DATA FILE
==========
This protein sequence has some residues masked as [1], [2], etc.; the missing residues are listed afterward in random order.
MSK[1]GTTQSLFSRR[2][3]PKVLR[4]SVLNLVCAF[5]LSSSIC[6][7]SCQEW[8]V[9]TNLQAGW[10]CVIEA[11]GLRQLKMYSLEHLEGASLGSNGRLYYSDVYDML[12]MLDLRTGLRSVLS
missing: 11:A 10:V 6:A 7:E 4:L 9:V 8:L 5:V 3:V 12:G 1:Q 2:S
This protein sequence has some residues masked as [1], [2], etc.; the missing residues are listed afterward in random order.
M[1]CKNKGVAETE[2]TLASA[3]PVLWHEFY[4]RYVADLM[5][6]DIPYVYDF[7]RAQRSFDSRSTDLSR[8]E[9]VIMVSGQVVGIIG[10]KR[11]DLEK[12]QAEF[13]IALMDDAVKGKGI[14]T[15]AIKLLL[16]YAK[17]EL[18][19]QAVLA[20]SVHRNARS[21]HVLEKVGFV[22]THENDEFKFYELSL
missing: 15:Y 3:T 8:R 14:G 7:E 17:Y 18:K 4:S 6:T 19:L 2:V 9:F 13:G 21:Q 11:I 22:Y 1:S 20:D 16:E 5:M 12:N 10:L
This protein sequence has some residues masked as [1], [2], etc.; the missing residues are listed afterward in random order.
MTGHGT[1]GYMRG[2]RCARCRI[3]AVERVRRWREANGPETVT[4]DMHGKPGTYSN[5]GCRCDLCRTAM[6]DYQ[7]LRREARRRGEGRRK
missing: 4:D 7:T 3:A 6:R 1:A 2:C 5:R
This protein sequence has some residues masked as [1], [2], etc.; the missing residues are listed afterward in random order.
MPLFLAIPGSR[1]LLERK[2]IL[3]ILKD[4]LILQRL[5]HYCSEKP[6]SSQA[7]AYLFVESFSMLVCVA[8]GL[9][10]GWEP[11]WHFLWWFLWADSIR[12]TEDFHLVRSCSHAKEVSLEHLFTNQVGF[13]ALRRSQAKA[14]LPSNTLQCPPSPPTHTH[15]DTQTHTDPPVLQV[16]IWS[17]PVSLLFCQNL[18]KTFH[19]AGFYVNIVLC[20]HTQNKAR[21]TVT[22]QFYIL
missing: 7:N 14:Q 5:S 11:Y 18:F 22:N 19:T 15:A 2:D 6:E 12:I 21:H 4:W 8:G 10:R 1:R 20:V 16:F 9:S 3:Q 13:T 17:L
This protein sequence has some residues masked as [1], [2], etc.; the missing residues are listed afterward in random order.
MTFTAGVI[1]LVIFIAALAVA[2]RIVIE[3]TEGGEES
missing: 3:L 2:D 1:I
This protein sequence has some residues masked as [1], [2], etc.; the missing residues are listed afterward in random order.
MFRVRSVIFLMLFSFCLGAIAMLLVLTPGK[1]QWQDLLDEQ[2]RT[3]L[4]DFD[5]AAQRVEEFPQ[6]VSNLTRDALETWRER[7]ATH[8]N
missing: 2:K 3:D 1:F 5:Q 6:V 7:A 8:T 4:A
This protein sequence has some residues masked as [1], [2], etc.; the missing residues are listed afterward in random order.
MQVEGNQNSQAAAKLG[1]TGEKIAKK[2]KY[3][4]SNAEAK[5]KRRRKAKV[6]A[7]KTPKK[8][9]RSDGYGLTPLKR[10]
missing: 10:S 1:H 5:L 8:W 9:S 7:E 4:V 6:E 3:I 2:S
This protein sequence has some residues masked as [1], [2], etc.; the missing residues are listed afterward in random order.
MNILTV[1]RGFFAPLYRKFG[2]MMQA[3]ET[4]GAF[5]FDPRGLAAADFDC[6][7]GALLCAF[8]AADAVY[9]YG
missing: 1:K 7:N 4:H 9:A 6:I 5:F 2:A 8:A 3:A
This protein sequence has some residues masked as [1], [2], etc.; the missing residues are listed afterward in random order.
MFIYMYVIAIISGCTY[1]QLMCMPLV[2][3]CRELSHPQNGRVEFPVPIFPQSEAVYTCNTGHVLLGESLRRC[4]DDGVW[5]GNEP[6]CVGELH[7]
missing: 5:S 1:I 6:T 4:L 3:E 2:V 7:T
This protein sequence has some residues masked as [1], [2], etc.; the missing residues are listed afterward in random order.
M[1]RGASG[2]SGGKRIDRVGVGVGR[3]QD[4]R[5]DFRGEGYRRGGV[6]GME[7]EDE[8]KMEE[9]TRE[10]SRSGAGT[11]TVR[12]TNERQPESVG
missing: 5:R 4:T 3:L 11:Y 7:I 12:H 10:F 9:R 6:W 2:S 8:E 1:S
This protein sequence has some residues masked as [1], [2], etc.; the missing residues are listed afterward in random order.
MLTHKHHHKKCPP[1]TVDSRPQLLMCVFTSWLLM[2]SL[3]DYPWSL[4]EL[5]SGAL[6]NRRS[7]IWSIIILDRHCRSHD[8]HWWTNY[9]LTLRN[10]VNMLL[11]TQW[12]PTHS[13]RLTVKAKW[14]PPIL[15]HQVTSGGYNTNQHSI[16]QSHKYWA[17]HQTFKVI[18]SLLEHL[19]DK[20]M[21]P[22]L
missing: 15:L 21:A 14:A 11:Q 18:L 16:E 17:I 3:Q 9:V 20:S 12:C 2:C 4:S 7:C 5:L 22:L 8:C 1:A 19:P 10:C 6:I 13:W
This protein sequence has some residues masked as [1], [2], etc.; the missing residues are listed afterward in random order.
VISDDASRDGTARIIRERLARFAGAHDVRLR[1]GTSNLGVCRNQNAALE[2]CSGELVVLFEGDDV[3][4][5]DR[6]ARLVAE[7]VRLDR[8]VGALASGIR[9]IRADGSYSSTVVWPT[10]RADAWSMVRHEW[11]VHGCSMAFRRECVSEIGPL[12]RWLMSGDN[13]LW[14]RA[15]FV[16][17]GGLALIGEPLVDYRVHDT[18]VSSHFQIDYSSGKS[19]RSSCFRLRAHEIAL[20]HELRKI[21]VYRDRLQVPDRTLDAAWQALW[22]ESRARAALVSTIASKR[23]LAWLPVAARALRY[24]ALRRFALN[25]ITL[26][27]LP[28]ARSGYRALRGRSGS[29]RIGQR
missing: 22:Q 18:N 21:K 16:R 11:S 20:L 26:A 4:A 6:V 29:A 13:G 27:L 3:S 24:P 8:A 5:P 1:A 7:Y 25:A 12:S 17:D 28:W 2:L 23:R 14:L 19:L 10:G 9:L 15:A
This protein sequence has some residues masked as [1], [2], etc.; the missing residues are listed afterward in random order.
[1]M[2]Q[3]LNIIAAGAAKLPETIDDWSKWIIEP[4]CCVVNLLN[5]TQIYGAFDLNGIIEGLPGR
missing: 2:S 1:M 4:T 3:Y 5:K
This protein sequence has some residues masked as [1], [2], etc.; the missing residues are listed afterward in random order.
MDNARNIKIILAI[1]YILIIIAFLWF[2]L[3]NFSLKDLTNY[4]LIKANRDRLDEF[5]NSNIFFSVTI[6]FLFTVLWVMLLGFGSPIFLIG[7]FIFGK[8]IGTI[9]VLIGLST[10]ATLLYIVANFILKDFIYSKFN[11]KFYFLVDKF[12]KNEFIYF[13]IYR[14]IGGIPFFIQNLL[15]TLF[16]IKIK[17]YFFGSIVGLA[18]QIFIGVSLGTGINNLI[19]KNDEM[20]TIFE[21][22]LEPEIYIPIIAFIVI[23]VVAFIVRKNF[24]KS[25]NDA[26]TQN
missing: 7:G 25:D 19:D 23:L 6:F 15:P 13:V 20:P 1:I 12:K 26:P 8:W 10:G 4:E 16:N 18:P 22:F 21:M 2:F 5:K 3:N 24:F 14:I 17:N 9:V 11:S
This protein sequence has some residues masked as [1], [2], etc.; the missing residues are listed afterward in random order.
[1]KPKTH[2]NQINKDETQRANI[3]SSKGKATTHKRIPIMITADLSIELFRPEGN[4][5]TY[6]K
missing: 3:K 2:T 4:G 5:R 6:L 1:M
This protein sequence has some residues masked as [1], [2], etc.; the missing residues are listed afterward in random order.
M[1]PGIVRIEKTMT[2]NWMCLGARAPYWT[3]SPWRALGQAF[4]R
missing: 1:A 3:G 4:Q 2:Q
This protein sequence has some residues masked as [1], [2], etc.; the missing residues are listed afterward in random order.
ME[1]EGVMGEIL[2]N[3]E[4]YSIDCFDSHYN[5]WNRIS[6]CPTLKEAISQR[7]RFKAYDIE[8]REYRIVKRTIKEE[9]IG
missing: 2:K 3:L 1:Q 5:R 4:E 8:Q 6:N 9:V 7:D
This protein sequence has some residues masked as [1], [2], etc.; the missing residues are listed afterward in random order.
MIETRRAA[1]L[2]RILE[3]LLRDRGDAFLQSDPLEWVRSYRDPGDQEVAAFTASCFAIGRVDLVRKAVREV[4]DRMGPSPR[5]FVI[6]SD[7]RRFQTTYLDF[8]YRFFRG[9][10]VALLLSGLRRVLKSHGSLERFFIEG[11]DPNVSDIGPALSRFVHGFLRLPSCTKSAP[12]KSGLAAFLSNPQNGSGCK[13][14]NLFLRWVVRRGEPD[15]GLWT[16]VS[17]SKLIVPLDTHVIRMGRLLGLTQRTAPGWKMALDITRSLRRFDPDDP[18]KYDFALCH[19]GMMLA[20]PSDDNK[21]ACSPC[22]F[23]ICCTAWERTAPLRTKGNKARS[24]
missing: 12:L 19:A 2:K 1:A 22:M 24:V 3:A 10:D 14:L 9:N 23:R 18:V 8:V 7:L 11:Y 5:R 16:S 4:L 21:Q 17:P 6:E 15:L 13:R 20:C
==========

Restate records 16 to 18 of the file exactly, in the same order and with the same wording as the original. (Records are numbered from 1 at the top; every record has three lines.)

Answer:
This protein sequence has some residues masked as [1], [2], etc.; the missing residues are listed afterward in random order.
M[1]PGIVRIEKTMT[2]NWMCLGARAPYWT[3]SPWRALGQAF[4]R
missing: 1:A 3:G 4:Q 2:Q
This protein sequence has some residues masked as [1], [2], etc.; the missing residues are listed afterward in random order.
ME[1]EGVMGEIL[2]N[3]E[4]YSIDCFDSHYN[5]WNRIS[6]CPTLKEAISQR[7]RFKAYDIE[8]REYRIVKRTIKEE[9]IG
missing: 2:K 3:L 1:Q 5:R 4:E 8:Q 6:N 9:V 7:D
This protein sequence has some residues masked as [1], [2], etc.; the missing residues are listed afterward in random order.
MIETRRAA[1]L[2]RILE[3]LLRDRGDAFLQSDPLEWVRSYRDPGDQEVAAFTASCFAIGRVDLVRKAVREV[4]DRMGPSPR[5]FVI[6]SD[7]RRFQTTYLDF[8]YRFFRG[9][10]VALLLSGLRRVLKSHGSLERFFIEG[11]DPNVSDIGPALSRFVHGFLRLPSCTKSAP[12]KSGLAAFLSNPQNGSGCK[13][14]NLFLRWVVRRGEPD[15]GLWT[16]VS[17]SKLIVPLDTHVIRMGRLLGLTQRTAPGWKMALDITRSLRRFDPDDP[18]KYDFALCH[19]GMMLA[20]PSDDNK[21]ACSPC[22]F[23]ICCTAWERTAPLRTKGNKARS[24]
missing: 12:L 19:A 2:K 1:A 22:M 24:V 3:A 10:D 14:L 9:N 23:R 18:V 8:V 7:L 11:Y 5:R 16:S 4:L 21:Q 17:P 6:E 15:L 13:R 20:C